How a harmful fungus renders its host plant defenseless

The fungus Ustilago maydis attacks corn and can cause significant damage to its host. To do this, it first ensures that the plant offers little resistance to the infection. The surgical precision it applies is shown by a new study from the University of Bonn, which has now been published in the journal New Phytologist. The Gregor Mendel Institute in Vienna and the Leibniz Institute of Plant Genetics and Crop Plant Research in Gatersleben were also involved in the work.

How calcium ions get into the cellular power stations of plants

Calcium is a very special nutrient. In the cells of most living beings calcium ions function as so-called second messengers to transmit important signals. The same applies equally to animal, plant and fungal cells. Through collaboration of several research institutes at a national and international level members of the “Plant Energy Biology” working group at Münster University, led by Prof. Markus Schwarzländer, and of the team led by Prof. Alex Costa at the University of Milan, have now identified the molecular machinery which enables calcium ions to be taken up into the mitochondria of plant cells – and that this form of transport plays an important role in their response to being touched. The study has now been published in the journal “The Plant Cell”.

How much plastic do soils contain?

Not only in the sea, but also in our soils there is "invisible" plastic - nanoplastics to be precise. This is a problem because it can be absorbed by plants and thus enter the food chain. But how much of such plastic is actually hiding in the soil? To find out, Dr. Melanie Braun from the University of Bonn wants to develop a new method. For her innovative project, the junior scientist has now received the Klaus Töpfer Research Prize worth 50,000 euros, which is awarded internally by the Transdisciplinary Research Area "Innovation and Technology for Sustainable Futures" (TRA Sustainable Futures) at the University of Bonn. The prize was named after Prof. Dr. Klaus Töpfer, former Federal Minister for the Environment and pioneer of climate policy, who was a guest at the award ceremony.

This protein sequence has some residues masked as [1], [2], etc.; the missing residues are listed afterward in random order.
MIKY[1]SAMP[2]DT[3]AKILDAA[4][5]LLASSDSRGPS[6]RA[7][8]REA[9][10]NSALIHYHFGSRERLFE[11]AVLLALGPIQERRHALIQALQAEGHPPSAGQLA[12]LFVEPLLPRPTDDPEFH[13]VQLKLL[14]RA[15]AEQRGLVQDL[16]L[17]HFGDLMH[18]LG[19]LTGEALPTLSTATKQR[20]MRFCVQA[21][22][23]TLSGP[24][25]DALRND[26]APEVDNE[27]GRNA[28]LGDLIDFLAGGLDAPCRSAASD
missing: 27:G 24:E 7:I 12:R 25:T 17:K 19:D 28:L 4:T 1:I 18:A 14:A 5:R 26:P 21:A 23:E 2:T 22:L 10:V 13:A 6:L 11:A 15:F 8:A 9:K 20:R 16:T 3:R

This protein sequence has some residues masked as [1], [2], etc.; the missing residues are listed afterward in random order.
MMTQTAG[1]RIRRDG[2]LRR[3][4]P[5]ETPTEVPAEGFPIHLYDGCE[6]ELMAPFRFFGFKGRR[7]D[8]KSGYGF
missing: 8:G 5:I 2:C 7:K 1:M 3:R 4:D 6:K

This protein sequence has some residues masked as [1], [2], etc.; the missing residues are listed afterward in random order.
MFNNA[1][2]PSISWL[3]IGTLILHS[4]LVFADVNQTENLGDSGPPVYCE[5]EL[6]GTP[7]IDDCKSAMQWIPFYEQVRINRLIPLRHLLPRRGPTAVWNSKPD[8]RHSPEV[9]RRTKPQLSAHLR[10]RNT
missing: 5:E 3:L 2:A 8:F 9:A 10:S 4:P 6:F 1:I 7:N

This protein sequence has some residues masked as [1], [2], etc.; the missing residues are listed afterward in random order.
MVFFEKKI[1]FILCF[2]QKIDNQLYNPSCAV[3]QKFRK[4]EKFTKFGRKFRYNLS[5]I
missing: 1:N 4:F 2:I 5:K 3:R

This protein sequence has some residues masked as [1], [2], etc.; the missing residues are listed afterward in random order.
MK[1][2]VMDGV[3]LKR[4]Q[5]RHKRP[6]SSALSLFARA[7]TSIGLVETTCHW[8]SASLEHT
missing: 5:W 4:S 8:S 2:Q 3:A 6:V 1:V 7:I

Protein folding in times of oxygen deficiency

Protein molecules require a defined shape in order to function. When they are created, their building blocks are therefore linked together in a very specific way. Researchers at the University of Bonn are now taking a closer look at a key step in this process and are investigating the effects of transient oxygen starvation on protein folding in plants. Researchers from the University of Münster, the Technical University of Kaiserslautern and the University of Bielefeld were also involved in the study. The study has now been published in the journal Plant Cell.

Wulf Amelung is a new member of the Leopoldina

Special distinction for Wulf Amelung: the professor of soil science and soil ecology at the Institute of Crop Sciences and Resource Conservation (INRES) at the University of Bonn and director of the Institute of Agrosphere at Forschungszentrum Jülich has now been admitted to the Leopoldina National Academy of Sciences. Amelung is assigned to the Section of Agricultural and Food Sciences.

University of Bonn helps to propagate rare apple type

"An apple a day keeps the doctor away" is an old English saying that means apples are healthy, so you should eat one every day. A very special specimen is the type "Adams Parmäne", which is currently on the red list of endangered native crops in Germany. The Wiesengut Teaching and Research Station at the University of Bonn is working with pomologist Barbara Bouillon from the "Biologische Station im Rhein-Sieg-Kreis" to preserve this special apple variety. She shows how this can work and why it is so important right now.

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